He goes on to gush about how awesome and liberating and comfortable the community is for him and thanks a bunch of people.

It also reminded me of a post by Clarisse Thorn I read a few years back that provoked a similar feeling (though I couldn't find it just now) where she talked about being a lonely bookworm who mostly played online games in high school, who then found fellow geeks like her in college and it was a social awakening for here. She's also wrote about how well she connects with and fits into social justice activist communities she's apart of.

Both also describe finally being able to date in these communities, and relatively easily, after a long period of not dating at all before they found the communities.

And yeah, I'm really jealous and envious of these two people. When they describe themselves before they found their communities, they sound a lot like me: socially anxious and awkward, introverted, never really connecting strongly with people. And yet, what they describe when they find their communities sounds like it's something that's straight out of my most over-the-top daydreams.

I get that these communities probably aren't as perfect and awesome as these people say they are. These people fit into them extremely well, so of course they will be biased towards the positive aspects. And I get, of course, that they probably don't connect with everybody or even most of the people in these communities.

It's not that I want to be apart of these specific communities: there are good reasons why I'm not a social justice activist or the "rationalist" movement. And while I have some pleasant interactions with college capital-G Geeks, like my brother's friends, there's no deeper connection there.

But, that gets at the problem, in a way. I don't know where I can fit in enough that I can be really comfortable as myself and forge deeper connections, and I'm not even sure I would know what such a place would look like even if it was right in front of me. It seems like Clarisse Thorn at least sort of knew what kind of people she would mesh with, but didn't realize so many people like that existed, while Scott Alexander just stumbled upon his community by accident.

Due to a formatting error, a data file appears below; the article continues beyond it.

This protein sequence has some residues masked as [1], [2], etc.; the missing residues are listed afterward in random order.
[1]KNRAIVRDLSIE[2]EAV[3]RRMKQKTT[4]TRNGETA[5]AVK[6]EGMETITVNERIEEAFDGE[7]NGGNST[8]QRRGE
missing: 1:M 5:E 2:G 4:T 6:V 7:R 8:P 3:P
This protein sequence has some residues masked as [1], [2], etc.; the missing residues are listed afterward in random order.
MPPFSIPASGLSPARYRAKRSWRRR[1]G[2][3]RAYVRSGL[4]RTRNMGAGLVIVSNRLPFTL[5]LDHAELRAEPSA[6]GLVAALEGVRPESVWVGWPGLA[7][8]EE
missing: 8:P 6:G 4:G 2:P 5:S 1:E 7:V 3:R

I feel like I am just too weird of a person to strongly fit in anywhere. I'm not weird in the sense that any one personality trait or interest of mine is remarkable, but rather that I have a weird combination of them that makes me feel a degree of alienation no matter where I go. To use the already stated examples: there are many aspects of the interpersonal social values and subculture of both social justice activist communities and "rationalist" communities (at least, the ones described) that seem really awesome to me. But, then there's a lot of stuff that just really turns me off. The rationalist community has some weird creepy pseudo-cultish tendencies (though calling them a full blown cult is definitely too strong) and a bunch of weird philosophical and futurist beliefs. As for social justice activists, I am definitely not an activist in terms of personality type in any way shape or form, and I am actually triggered by certain aspects of left-wing politics. For the capital-G Geeks like Clarisse Thorn was talking about, I share some interests, to be sure, but I don't have the same degree of obsession or enthusiasm that people like my brother's friends do, and besides there's no interpersonal spark between our personalities that would lead to a stronger connection.